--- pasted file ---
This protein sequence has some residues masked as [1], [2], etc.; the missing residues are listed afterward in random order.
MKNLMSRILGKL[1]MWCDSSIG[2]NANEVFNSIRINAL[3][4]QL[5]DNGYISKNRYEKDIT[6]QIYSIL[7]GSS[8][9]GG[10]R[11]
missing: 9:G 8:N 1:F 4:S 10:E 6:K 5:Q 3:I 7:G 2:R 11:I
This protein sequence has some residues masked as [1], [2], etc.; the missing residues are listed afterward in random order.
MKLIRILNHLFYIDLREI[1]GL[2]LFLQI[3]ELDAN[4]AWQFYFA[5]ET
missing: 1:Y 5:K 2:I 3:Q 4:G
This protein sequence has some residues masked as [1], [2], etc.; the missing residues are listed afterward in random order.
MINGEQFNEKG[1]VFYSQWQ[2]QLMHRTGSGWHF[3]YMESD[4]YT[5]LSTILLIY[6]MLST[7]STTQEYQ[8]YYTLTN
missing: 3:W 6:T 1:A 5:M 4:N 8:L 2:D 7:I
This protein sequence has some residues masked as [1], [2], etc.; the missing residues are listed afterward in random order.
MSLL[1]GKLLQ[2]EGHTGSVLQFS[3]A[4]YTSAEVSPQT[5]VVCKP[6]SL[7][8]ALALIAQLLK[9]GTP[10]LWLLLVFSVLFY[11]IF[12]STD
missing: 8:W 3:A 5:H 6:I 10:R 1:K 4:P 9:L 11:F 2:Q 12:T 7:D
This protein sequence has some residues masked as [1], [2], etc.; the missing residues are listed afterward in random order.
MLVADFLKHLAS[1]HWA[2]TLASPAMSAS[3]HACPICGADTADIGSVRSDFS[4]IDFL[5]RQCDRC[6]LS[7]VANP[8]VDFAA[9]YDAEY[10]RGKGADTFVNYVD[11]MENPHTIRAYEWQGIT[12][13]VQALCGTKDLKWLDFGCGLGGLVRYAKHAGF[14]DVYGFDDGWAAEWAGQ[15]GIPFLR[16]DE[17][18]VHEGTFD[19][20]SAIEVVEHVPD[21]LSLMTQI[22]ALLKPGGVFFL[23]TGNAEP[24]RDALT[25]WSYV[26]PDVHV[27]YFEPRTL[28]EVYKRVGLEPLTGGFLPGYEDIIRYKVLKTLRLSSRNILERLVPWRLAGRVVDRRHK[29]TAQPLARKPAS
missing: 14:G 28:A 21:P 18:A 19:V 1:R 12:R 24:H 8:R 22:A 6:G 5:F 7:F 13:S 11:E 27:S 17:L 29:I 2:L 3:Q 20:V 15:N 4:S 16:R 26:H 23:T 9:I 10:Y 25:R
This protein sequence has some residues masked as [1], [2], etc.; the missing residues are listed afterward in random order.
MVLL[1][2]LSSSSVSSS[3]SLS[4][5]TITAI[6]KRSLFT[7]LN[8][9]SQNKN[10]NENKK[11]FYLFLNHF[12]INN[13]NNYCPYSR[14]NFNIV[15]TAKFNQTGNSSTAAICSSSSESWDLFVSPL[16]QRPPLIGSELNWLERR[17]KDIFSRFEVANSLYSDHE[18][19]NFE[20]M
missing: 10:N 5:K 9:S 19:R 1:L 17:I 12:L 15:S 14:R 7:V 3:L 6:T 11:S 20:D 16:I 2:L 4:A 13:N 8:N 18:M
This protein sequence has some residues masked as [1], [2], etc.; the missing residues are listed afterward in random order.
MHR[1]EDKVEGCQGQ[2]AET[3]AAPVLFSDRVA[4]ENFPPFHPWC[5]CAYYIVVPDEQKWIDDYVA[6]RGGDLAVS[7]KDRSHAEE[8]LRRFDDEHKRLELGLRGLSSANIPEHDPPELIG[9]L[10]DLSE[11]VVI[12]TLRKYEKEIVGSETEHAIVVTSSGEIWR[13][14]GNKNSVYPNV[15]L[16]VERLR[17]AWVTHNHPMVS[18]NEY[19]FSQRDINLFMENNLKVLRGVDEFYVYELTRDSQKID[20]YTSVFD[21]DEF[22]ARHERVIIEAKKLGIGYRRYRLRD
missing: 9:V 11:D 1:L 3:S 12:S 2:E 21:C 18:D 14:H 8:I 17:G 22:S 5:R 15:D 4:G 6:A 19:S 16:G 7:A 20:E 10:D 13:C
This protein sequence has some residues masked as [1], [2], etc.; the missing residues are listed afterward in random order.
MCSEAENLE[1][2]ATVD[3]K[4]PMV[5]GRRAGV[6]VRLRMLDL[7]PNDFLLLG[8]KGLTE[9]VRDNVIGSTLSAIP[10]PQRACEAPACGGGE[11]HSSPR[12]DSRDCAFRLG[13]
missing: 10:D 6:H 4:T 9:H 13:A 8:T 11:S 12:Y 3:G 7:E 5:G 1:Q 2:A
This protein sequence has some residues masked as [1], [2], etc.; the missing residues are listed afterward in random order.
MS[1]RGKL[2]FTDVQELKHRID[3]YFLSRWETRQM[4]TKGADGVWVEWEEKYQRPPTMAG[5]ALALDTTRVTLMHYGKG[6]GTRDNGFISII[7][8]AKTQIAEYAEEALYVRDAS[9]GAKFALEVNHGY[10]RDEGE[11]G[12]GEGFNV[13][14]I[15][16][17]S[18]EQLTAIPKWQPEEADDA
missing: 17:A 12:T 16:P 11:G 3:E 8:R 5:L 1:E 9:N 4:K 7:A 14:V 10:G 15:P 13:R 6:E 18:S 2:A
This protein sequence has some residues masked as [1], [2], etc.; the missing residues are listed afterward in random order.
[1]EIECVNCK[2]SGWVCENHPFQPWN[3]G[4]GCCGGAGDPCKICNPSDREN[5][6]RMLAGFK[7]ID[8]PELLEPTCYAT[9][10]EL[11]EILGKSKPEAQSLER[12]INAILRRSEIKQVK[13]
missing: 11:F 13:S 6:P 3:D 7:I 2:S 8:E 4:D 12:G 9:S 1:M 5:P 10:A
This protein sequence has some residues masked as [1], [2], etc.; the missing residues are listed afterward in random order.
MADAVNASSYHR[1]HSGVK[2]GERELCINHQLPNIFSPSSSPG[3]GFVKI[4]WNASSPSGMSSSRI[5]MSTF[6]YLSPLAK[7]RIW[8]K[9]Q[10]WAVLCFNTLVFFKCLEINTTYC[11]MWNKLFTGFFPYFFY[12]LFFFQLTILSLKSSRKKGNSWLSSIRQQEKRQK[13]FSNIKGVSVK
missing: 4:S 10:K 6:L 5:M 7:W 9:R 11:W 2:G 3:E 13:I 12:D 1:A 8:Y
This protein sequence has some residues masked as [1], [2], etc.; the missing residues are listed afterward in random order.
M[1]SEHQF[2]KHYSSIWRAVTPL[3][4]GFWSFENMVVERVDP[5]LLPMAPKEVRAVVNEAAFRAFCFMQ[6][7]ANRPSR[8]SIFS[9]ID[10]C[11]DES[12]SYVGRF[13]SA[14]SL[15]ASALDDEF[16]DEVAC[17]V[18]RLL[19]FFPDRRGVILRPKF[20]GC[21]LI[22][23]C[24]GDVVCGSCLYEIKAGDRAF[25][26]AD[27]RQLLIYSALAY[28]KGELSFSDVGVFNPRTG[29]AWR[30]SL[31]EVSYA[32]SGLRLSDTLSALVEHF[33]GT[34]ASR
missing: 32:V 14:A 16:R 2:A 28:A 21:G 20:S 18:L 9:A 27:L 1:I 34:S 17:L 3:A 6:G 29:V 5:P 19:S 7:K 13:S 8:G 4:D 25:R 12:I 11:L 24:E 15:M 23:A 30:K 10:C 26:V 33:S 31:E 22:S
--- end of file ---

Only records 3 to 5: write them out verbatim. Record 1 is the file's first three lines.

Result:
This protein sequence has some residues masked as [1], [2], etc.; the missing residues are listed afterward in random order.
MINGEQFNEKG[1]VFYSQWQ[2]QLMHRTGSGWHF[3]YMESD[4]YT[5]LSTILLIY[6]MLST[7]STTQEYQ[8]YYTLTN
missing: 3:W 6:T 1:A 5:M 4:N 8:L 2:D 7:I
This protein sequence has some residues masked as [1], [2], etc.; the missing residues are listed afterward in random order.
MSLL[1]GKLLQ[2]EGHTGSVLQFS[3]A[4]YTSAEVSPQT[5]VVCKP[6]SL[7][8]ALALIAQLLK[9]GTP[10]LWLLLVFSVLFY[11]IF[12]STD
missing: 8:W 3:A 5:H 6:I 10:R 1:K 4:P 9:L 11:F 2:Q 12:T 7:D
This protein sequence has some residues masked as [1], [2], etc.; the missing residues are listed afterward in random order.
MLVADFLKHLAS[1]HWA[2]TLASPAMSAS[3]HACPICGADTADIGSVRSDFS[4]IDFL[5]RQCDRC[6]LS[7]VANP[8]VDFAA[9]YDAEY[10]RGKGADTFVNYVD[11]MENPHTIRAYEWQGIT[12][13]VQALCGTKDLKWLDFGCGLGGLVRYAKHAGF[14]DVYGFDDGWAAEWAGQ[15]GIPFLR[16]DE[17][18]VHEGTFD[19][20]SAIEVVEHVPD[21]LSLMTQI[22]ALLKPGGVFFL[23]TGNAEP[24]RDALT[25]WSYV[26]PDVHV[27]YFEPRTL[28]EVYKRVGLEPLTGGFLPGYEDIIRYKVLKTLRLSSRNILERLVPWRLAGRVVDRRHK[29]TAQPLARKPAS
missing: 14:G 28:A 21:P 18:A 19:V 1:R 12:R 24:H 8:R 22:A 6:G 5:F 7:F 13:S 11:E 27:S 17:L 29:I 2:L 3:Q 20:V 15:N 4:S 16:R 26:H 23:T 9:I 10:Y 25:R